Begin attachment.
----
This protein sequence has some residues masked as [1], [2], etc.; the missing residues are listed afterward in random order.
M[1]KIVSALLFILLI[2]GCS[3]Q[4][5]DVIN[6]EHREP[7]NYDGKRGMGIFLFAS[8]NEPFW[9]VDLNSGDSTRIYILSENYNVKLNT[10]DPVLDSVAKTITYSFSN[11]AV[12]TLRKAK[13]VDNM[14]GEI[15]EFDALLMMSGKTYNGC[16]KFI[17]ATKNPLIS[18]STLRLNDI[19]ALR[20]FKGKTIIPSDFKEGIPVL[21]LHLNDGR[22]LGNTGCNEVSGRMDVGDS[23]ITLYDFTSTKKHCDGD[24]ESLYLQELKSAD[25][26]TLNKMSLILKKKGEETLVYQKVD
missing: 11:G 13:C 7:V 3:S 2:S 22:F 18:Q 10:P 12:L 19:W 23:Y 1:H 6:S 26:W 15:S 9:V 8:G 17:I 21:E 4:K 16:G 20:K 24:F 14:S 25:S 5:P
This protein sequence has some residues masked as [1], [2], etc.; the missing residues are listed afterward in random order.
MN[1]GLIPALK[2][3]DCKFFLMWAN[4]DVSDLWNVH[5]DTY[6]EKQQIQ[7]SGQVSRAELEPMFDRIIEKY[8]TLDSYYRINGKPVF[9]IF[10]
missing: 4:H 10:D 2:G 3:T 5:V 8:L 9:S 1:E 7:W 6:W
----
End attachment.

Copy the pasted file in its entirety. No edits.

This protein sequence has some residues masked as [1], [2], etc.; the missing residues are listed afterward in random order.
M[1]KIVSALLFILLI[2]GCS[3]Q[4][5]DVIN[6]EHREP[7]NYDGKRGMGIFLFAS[8]NEPFW[9]VDLNSGDSTRIYILSENYNVKLNT[10]DPVLDSVAKTITYSFSN[11]AV[12]TLRKAK[13]VDNM[14]GEI[15]EFDALLMMSGKTYNGC[16]KFI[17]ATKNPLIS[18]STLRLNDI[19]ALR[20]FKGKTIIPSDFKEGIPVL[21]LHLNDGR[22]LGNTGCNEVSGRMDVGDS[23]ITLYDFTSTKKHCDGD[24]ESLYLQELKSAD[25][26]TLNKMSLILKKKGEETLVYQKVD
missing: 11:G 13:C 7:V 3:S 2:S 22:F 18:Q 10:P 12:L 19:W 23:Y 1:H 6:S 26:W 15:S 9:V 8:G 17:I 21:E 4:K 16:G 20:K 24:F 14:S 25:S 5:P
This protein sequence has some residues masked as [1], [2], etc.; the missing residues are listed afterward in random order.
MN[1]GLIPALK[2][3]DCKFFLMWAN[4]DVSDLWNVH[5]DTY[6]EKQQIQ[7]SGQVSRAELEPMFDRIIEKY[8]TLDSYYRINGKPVF[9]IF[10]
missing: 4:H 10:D 2:G 3:T 5:V 8:L 9:S 1:E 7:W 6:W